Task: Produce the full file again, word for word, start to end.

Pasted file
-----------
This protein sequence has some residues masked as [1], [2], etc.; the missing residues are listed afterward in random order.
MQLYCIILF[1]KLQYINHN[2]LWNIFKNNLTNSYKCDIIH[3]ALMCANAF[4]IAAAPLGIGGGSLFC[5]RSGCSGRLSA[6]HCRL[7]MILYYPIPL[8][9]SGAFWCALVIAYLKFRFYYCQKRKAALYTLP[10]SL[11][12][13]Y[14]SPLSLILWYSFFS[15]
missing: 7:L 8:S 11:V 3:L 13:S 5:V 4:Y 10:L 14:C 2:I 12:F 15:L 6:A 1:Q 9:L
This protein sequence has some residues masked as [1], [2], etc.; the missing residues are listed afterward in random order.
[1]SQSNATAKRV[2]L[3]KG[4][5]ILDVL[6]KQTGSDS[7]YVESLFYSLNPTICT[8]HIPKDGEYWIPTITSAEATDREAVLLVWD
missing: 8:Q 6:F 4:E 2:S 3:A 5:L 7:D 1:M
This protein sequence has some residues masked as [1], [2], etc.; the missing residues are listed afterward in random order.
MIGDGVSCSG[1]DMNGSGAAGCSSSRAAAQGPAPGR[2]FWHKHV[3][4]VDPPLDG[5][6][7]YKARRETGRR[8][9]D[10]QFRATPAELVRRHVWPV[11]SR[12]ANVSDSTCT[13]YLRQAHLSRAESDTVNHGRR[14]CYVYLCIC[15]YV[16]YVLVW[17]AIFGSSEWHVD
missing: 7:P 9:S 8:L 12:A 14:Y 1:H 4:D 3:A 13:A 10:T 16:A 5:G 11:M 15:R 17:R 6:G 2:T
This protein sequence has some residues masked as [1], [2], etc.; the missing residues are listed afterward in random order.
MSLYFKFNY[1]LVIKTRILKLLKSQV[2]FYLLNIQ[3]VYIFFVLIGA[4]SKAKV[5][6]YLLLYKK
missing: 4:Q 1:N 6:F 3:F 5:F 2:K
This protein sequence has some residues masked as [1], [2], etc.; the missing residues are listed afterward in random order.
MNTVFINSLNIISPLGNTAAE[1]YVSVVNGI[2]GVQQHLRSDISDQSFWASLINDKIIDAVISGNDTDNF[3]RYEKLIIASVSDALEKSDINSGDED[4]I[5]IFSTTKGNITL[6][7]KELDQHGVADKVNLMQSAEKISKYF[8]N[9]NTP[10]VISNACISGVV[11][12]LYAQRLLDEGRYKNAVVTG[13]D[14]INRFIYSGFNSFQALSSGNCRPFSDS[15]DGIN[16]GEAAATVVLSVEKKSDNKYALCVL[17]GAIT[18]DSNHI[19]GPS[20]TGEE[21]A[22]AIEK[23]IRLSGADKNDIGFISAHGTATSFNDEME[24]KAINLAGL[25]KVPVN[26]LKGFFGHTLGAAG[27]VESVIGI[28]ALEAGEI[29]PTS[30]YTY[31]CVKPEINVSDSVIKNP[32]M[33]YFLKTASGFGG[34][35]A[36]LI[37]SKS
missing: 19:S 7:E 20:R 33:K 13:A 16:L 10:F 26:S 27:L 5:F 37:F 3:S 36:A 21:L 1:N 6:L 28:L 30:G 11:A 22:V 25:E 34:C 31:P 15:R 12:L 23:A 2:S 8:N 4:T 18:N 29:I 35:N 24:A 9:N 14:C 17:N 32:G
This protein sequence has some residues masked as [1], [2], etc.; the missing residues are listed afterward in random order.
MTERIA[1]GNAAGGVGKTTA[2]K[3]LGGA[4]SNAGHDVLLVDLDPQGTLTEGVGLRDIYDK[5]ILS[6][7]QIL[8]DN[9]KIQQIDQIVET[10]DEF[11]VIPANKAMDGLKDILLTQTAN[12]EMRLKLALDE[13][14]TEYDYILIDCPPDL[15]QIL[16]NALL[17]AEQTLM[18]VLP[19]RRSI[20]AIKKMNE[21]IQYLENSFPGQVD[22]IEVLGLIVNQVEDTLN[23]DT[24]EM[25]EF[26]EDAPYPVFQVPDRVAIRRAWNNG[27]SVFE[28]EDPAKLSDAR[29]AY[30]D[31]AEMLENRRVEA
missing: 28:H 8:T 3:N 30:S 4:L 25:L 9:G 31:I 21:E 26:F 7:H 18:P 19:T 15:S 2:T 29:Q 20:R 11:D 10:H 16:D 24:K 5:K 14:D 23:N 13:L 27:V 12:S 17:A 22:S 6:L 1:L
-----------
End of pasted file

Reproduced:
This protein sequence has some residues masked as [1], [2], etc.; the missing residues are listed afterward in random order.
MQLYCIILF[1]KLQYINHN[2]LWNIFKNNLTNSYKCDIIH[3]ALMCANAF[4]IAAAPLGIGGGSLFC[5]RSGCSGRLSA[6]HCRL[7]MILYYPIPL[8][9]SGAFWCALVIAYLKFRFYYCQKRKAALYTLP[10]SL[11][12][13]Y[14]SPLSLILWYSFFS[15]
missing: 7:L 8:S 11:V 3:L 13:S 5:V 4:Y 10:L 14:C 2:I 12:F 15:L 6:A 1:Q 9:L
This protein sequence has some residues masked as [1], [2], etc.; the missing residues are listed afterward in random order.
[1]SQSNATAKRV[2]L[3]KG[4][5]ILDVL[6]KQTGSDS[7]YVESLFYSLNPTICT[8]HIPKDGEYWIPTITSAEATDREAVLLVWD
missing: 8:Q 6:F 4:E 2:S 3:A 5:L 7:D 1:M
This protein sequence has some residues masked as [1], [2], etc.; the missing residues are listed afterward in random order.
MIGDGVSCSG[1]DMNGSGAAGCSSSRAAAQGPAPGR[2]FWHKHV[3][4]VDPPLDG[5][6][7]YKARRETGRR[8][9]D[10]QFRATPAELVRRHVWPV[11]SR[12]ANVSDSTCT[13]YLRQAHLSRAESDTVNHGRR[14]CYVYLCIC[15]YV[16]YVLVW[17]AIFGSSEWHVD
missing: 7:P 9:S 8:L 12:A 14:Y 1:H 4:D 3:A 13:A 10:T 16:A 5:G 11:M 15:R 17:R 6:G 2:T
This protein sequence has some residues masked as [1], [2], etc.; the missing residues are listed afterward in random order.
MSLYFKFNY[1]LVIKTRILKLLKSQV[2]FYLLNIQ[3]VYIFFVLIGA[4]SKAKV[5][6]YLLLYKK
missing: 4:Q 1:N 6:F 3:F 5:F 2:K
This protein sequence has some residues masked as [1], [2], etc.; the missing residues are listed afterward in random order.
MNTVFINSLNIISPLGNTAAE[1]YVSVVNGI[2]GVQQHLRSDISDQSFWASLINDKIIDAVISGNDTDNF[3]RYEKLIIASVSDALEKSDINSGDED[4]I[5]IFSTTKGNITL[6][7]KELDQHGVADKVNLMQSAEKISKYF[8]N[9]NTP[10]VISNACISGVV[11][12]LYAQRLLDEGRYKNAVVTG[13]D[14]INRFIYSGFNSFQALSSGNCRPFSDS[15]DGIN[16]GEAAATVVLSVEKKSDNKYALCVL[17]GAIT[18]DSNHI[19]GPS[20]TGEE[21]A[22]AIEK[23]IRLSGADKNDIGFISAHGTATSFNDEME[24]KAINLAGL[25]KVPVN[26]LKGFFGHTLGAAG[27]VESVIGI[28]ALEAGEI[29]PTS[30]YTY[31]CVKPEINVSDSVIKNP[32]M[33]YFLKTASGFGG[34][35]A[36]LI[37]SKS
missing: 19:S 7:E 20:R 33:K 13:A 16:L 10:F 26:S 27:L 5:F 37:F 3:S 36:A 21:L 1:N 6:L 28:L 30:G 11:A 22:V 25:E 34:C 31:P 15:R 12:L 23:A 2:S 8:N 4:T 18:N 29:I 35:N 24:A 9:N 14:C 17:N 32:G
This protein sequence has some residues masked as [1], [2], etc.; the missing residues are listed afterward in random order.
MTERIA[1]GNAAGGVGKTTA[2]K[3]LGGA[4]SNAGHDVLLVDLDPQGTLTEGVGLRDIYDK[5]ILS[6][7]QIL[8]DN[9]KIQQIDQIVET[10]DEF[11]VIPANKAMDGLKDILLTQTAN[12]EMRLKLALDE[13][14]TEYDYILIDCPPDL[15]QIL[16]NALL[17]AEQTLM[18]VLP[19]RRSI[20]AIKKMNE[21]IQYLENSFPGQVD[22]IEVLGLIVNQVEDTLN[23]DT[24]EM[25]EF[26]EDAPYPVFQVPDRVAIRRAWNNG[27]SVFE[28]EDPAKLSDAR[29]AY[30]D[31]AEMLENRRVEA
missing: 28:H 8:T 3:N 30:S 4:L 25:L 9:G 31:I 21:E 26:F 7:H 18:P 19:T 15:S 2:T 29:Q 20:R 11:D 10:H 16:D 24:K 5:K 14:D 23:N 13:L 27:V 12:S 17:A 22:S 6:L 1:L